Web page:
The intention is to hinder deminers by discouraging any attempts to clear minefields. Alternatively, some mines may mimic a standard design, but actually be specifically intended to kill deminers, such as the MC-3 and PMN-3 variants of the PMN mine. For this reason, the standard render safe procedure for mines is often to destroy them on site without attempting to lift them. Anti-tank mines[edit] Main article: Anti-tank mine Anti-tank mines were created not long after the invention of the tank in the First World War. At first improvised, purpose-built designs were developed. Set off when a tank passes, they attack the tank at one of its weaker areas the tracks. They are designed to immobilize or destroy vehicles and their occupants. Military terminology destroying the vehicles is referred to as a catastrophic kill while only disabling its movement is referred to as a mobility kill. Anti-tank mines are typically larger than anti-personnel mines and require more pressure to detonate. The high trigger pressure, normally requiring 100 kilograms (220 lb) prevents them from being set off by infantry or smaller vehicles of lesser importance. More modern anti-tank mines use shaped charges to focus and increase the armor penetration of the explosives. Anti-personnel mines[edit] Main article: Anti-personnel mine Anti personnel mine in Cambodia Anti-personnel mines are designed primarily to kill or injure people, as opposed to vehicles. They are often designed to injure rather than kill to increase the logistical support (evacuation, medical) burden on the opposing force. Some types of anti-personnel mines can also damage the tracks or wheels of armored vehicles. In the asymmetric warfare conflicts and civil wars of the 21st century, improvised explosives, known as IEDs, have partially supplanted conventional landmines as the source of injury to dismounted (pedestrian) soldiers and civilians. IEDs are used mainly by insurgents and terrorists against regular armed forces and civilians. The injuries from the anti-personnel IED were recently reported in BMJ Open to be far worse than with landmines resulting in multiple limb amputations and lower body mutilation. [40] Warfare[edit] A U. Army Explosive Ordnance Disposal technician removing the fuze from a Russian-made mine to clear a minefield outside of Fallujah, Iraq Argentine minefield at Port William, Falkland Islands created in 1982; clearance inhibited by boggy terrain Land mines were designed for two main uses: To create defensive tactical barriers, channelling attacking forces into predetermined fire zones or slowing an invading force's progress to allow reinforcements to arrive. To act as passive area-denial weapons (to deny the enemy use of valuable terrain, resources or facilities when active defense of the area is not desirable or possible). Land mines are currently used in large quantities mostly for this first purpose, thus their widespread use in the demilitarized zones (DMZs) of likely flashpoints such as Cyprus, Afghanistan and Korea.

As of 2013, the only governments that still laid land mines were Myanmar in its internal conflict, and Syria in its civil war. [41] In military science, minefields are considered a defensive or harassing weapon, used to slow the enemy down, to help deny certain terrain to the enemy, to focus enemy movement into kill zones, or to reduce morale by randomly attacking material and personnel. In some engagements during World War II, anti-tank mines accounted for half of all vehicles disabled.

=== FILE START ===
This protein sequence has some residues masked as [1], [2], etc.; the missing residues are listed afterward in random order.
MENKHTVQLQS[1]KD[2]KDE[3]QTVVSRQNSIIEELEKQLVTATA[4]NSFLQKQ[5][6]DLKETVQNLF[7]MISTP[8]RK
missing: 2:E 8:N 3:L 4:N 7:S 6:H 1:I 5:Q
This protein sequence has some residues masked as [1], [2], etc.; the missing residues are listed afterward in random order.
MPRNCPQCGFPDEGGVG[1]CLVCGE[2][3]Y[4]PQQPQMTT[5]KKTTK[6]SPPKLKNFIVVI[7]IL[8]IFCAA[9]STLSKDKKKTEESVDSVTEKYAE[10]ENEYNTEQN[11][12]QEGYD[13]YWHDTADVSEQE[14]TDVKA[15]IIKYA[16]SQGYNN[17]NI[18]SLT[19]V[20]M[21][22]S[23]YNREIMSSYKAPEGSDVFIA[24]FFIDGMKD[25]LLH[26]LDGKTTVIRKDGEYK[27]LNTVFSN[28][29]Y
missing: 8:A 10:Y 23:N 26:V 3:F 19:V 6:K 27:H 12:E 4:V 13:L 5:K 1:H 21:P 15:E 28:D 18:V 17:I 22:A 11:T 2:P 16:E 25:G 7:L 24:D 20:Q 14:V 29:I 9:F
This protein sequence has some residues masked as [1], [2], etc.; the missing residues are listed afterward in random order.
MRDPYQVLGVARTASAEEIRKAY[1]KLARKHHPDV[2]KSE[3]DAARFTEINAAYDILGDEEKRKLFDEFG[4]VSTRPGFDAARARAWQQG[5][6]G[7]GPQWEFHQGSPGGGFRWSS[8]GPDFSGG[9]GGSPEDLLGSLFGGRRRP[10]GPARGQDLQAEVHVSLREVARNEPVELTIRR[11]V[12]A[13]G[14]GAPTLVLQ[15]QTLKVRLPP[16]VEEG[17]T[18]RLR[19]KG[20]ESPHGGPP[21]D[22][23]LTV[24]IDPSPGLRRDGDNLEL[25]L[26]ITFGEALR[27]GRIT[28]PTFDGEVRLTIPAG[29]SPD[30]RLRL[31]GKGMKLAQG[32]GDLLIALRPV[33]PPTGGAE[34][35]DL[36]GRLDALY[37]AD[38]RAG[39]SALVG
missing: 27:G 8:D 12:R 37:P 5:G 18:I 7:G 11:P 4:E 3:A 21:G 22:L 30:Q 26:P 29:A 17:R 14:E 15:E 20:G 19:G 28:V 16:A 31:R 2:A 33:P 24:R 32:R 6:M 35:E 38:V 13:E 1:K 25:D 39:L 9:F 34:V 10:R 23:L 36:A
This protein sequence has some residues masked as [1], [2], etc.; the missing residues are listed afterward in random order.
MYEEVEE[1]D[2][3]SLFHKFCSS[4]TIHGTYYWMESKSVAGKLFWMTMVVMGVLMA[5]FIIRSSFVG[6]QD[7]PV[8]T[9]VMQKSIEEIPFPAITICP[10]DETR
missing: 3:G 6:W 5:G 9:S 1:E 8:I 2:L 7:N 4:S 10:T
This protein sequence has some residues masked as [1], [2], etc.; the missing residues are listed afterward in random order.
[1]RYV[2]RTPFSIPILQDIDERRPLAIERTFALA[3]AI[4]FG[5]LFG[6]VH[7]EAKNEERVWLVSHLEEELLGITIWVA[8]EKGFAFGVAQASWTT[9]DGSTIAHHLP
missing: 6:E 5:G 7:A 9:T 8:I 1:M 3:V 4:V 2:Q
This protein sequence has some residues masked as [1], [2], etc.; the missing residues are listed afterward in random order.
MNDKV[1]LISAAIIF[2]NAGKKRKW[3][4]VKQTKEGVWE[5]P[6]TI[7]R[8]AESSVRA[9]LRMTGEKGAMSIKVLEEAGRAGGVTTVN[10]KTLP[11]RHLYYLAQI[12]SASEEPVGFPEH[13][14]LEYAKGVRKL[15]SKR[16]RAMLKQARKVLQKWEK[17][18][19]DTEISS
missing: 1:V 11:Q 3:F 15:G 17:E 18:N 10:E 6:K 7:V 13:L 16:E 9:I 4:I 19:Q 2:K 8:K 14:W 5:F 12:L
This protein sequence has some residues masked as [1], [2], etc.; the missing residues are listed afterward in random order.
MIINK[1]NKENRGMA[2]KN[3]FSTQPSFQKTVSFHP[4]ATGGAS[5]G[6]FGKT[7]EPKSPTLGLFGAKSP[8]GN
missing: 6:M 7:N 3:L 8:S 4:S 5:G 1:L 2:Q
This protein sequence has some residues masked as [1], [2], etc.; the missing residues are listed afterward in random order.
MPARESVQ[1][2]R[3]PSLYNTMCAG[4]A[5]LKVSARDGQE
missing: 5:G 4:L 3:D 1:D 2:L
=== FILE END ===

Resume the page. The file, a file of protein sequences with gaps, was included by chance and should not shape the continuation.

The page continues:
Since combat engineers with mine-clearing equipment can clear a path through a minefield relatively quickly, mines are usually considered effective only if covered by fire. The extents of minefields are often marked with warning signs and cloth tape, to prevent friendly troops and non-combatants from entering them. Of course, sometimes terrain can be denied using dummy minefields. Most forces carefully record the location and disposition of their own minefields, because warning signs can be destroyed or removed, and minefields should eventually be cleared. Minefields may also have marked or unmarked safe routes to allow friendly movement through them.

Placing minefields without marking and recording them for later removal is considered a war crime under Protocol II of the Convention on Certain Conventional Weapons, which is itself an annex to the Geneva Conventions. Artillery and aircraft scatterable mines allow minefields to be placed in front of moving formations of enemy units, including the reinforcement of minefields or other obstacles that have been breached by enemy engineers. They can also be used to cover the retreat of forces disengaging from the enemy, or for interdiction of supporting units to isolate front line units from resupply. In most cases these minefields consist of a combination of anti-tank and anti-personnel mines, with the anti-personnel mines making removal of the anti-tank mines more difficult. Mines of this type used by the United States are[citation needed] designed to self-destruct after a preset period of time, reducing the requirement for mine clearing to only those mines whose self-destruct system did not function.

Some designs of these scatterable mines require an electrical charge (capacitor or battery) to detonate. After a certain period of time, either the charge dissipates, leaving them effectively inert or the circuitry is designed such that upon reaching a low level, the device is triggered, thus destroying the mine.. The item "Original MILITARY TIN SIGN Danger MINEFIELD Hebrew LAND MINES Israel JEWISH IDF" is in sale since Monday, September 13, 2021. This item is in the category "Collectibles\Religion & Spirituality\Judaism\Images". The seller is "judaica-bookstore" and is located in TEL AVIV.

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  1. Country/Region of Manufacture: Israel
  2. Religion: Judaism